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Food safety, trade should improve nutrition, boost development: FAO and WTO

DATE:2015-11-03       SOURCE:Xinhua News Agency
 

UNITED NATIONS, Nov. 2 (Xinhua) -- The Food and Agriculture Organization (FAO) and the World Trade Organization (WTO) agreed on Monday to promote international food trade and safety in ways that improve nutrition and allow small-scale producers to have better access to international agricultural markets.

 

"We look forward to ensuring fair trade of agricultural and food products through this stronger (FAO-WTO) cooperation," FAO Director-General Jose Graziano da Silva said in a press release.

 

"On the one hand trade is likely to play an increasing role in meeting the growing demand from food-deficit countries. On the other hand, greater trade openness may undermine the capacity of local people to produce their own food," he was quoted as saying at an event at the FAO headquarters in Rome, Italy.

 

According to the press release, Graziano da Silva warned that failure to reach a balanced solution on issues relating to production and trade of agricultural products could derail the international community's recently agreed sustainable development goal to eradicate world hunger.

 

WTO's Director-General Roberto Azevedo stressed that "we seek to ensure that the global trading system works for all, that it is fair and balanced," in a way "which supports growth and development and allows people to access the goods and services that they need" including food.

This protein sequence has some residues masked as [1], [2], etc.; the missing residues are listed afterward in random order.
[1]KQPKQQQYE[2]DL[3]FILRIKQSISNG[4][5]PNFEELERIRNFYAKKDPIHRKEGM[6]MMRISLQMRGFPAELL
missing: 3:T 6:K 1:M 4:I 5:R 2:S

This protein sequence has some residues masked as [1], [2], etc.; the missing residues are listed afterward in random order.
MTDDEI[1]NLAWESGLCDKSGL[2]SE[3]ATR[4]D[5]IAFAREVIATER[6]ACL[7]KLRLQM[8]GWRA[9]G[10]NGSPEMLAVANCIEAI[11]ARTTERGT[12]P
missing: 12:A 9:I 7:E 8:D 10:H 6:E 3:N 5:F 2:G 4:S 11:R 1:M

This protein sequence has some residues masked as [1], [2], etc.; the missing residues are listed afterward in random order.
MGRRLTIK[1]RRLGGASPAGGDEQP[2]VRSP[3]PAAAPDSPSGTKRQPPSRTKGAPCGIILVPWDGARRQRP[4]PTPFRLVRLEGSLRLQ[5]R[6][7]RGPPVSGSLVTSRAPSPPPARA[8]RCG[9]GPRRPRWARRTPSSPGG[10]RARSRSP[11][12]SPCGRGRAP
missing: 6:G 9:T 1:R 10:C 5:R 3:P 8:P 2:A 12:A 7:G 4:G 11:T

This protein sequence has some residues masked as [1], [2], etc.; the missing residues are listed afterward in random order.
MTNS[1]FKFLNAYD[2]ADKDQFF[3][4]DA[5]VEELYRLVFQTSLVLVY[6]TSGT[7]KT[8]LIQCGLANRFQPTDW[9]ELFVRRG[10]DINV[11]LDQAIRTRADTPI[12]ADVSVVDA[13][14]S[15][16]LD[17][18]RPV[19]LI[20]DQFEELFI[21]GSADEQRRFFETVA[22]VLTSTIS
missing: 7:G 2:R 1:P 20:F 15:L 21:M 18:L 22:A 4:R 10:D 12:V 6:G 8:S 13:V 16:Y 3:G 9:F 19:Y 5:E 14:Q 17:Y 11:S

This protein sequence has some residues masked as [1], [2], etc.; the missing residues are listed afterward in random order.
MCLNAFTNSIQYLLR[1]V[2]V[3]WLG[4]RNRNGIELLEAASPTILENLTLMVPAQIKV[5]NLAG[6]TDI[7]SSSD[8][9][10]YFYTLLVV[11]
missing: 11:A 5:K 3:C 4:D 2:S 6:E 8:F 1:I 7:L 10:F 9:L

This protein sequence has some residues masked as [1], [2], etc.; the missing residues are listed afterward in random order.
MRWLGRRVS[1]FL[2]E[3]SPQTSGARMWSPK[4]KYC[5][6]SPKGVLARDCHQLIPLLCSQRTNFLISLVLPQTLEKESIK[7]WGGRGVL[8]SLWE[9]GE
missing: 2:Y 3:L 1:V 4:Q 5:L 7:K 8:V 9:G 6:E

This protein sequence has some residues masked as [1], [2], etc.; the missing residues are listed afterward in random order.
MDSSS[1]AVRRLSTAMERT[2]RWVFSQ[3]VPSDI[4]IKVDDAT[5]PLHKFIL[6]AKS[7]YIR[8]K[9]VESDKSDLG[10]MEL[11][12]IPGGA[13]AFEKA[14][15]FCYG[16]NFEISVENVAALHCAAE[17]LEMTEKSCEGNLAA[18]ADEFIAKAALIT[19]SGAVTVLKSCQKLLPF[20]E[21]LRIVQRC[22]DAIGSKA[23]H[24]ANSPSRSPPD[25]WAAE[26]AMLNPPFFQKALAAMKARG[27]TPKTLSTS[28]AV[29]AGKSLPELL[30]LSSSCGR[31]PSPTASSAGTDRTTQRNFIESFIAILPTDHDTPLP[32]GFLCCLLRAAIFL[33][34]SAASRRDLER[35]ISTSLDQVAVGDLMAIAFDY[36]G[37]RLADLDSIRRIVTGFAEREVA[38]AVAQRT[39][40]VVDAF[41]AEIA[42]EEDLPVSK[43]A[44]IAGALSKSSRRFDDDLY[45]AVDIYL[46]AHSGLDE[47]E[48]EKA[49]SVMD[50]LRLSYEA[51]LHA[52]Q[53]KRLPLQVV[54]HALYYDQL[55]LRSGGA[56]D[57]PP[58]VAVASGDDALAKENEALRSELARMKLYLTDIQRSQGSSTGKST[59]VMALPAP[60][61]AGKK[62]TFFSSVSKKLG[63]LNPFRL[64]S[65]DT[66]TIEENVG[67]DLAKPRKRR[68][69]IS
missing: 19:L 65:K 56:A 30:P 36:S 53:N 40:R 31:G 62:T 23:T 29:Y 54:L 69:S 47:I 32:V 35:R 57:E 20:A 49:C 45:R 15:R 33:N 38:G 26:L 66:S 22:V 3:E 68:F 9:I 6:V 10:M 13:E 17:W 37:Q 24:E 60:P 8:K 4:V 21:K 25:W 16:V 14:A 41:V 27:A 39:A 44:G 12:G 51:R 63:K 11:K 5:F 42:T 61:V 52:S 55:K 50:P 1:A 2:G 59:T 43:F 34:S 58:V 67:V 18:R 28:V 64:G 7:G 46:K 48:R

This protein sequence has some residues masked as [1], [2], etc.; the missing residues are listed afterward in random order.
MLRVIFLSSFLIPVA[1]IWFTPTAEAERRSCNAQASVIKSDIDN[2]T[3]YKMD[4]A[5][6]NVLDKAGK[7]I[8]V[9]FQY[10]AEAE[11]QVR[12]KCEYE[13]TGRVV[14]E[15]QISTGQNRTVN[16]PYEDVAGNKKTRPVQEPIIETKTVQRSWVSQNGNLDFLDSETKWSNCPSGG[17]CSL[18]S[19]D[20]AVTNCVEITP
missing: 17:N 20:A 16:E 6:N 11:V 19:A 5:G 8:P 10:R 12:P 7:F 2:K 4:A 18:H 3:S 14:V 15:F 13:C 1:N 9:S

"When I visit developing countries, especially in Africa ... business people tell me about the difficulties they face in meeting the required standards," he said.

 

It is essential to provide capacity building for producers in developing countries, an area of work where the WTO and FAO are seeking to deepen their collaboration, he added.

 

Azevedo referred to the 10th WTO Ministerial Conference scheduled for December in Nairobi, Kenya, where the role of agriculture -- especially in development and in improving the lives of people in least developed countries -- will be high on the agenda.

 

Issues for discussion include addressing trade restrictions that impact imports, such as the lowering of tariffs, the need to minimize domestic agricultural subsidies, and the "distortions these programmes produce," Azevedo said, as well as the need to eliminate export subsidies.

 

Meanwhile, the WTO director-general expressed hope that some agreement would be reached in Nairobi on the issue of export subsidies.

 

This, he said, would mark "an extremely significant breakthrough," and would be especially important for developing and least developed countries.

 

Both leaders underscored the increase in cooperation between FAO and the WTO.

 

This includes deepening their collaboration on trade and food safety, including a joint publication in 2016 which would deal with sanitary and phyto-sanitary measures that curb the spread of plant and animal diseases during the transport for trade of agricultural products.

 

Other areas where they are seeking to reinforce joint efforts include the Standards and Trade Development Facility; capacity development initiatives to assist countries in the implementation of the Codex Alimentarius or "Food Code" which develops harmonized international food standards that protect consumer health and promote fair practices in food trade; and country level assistance to facilitate trade in safe and nutritious food.

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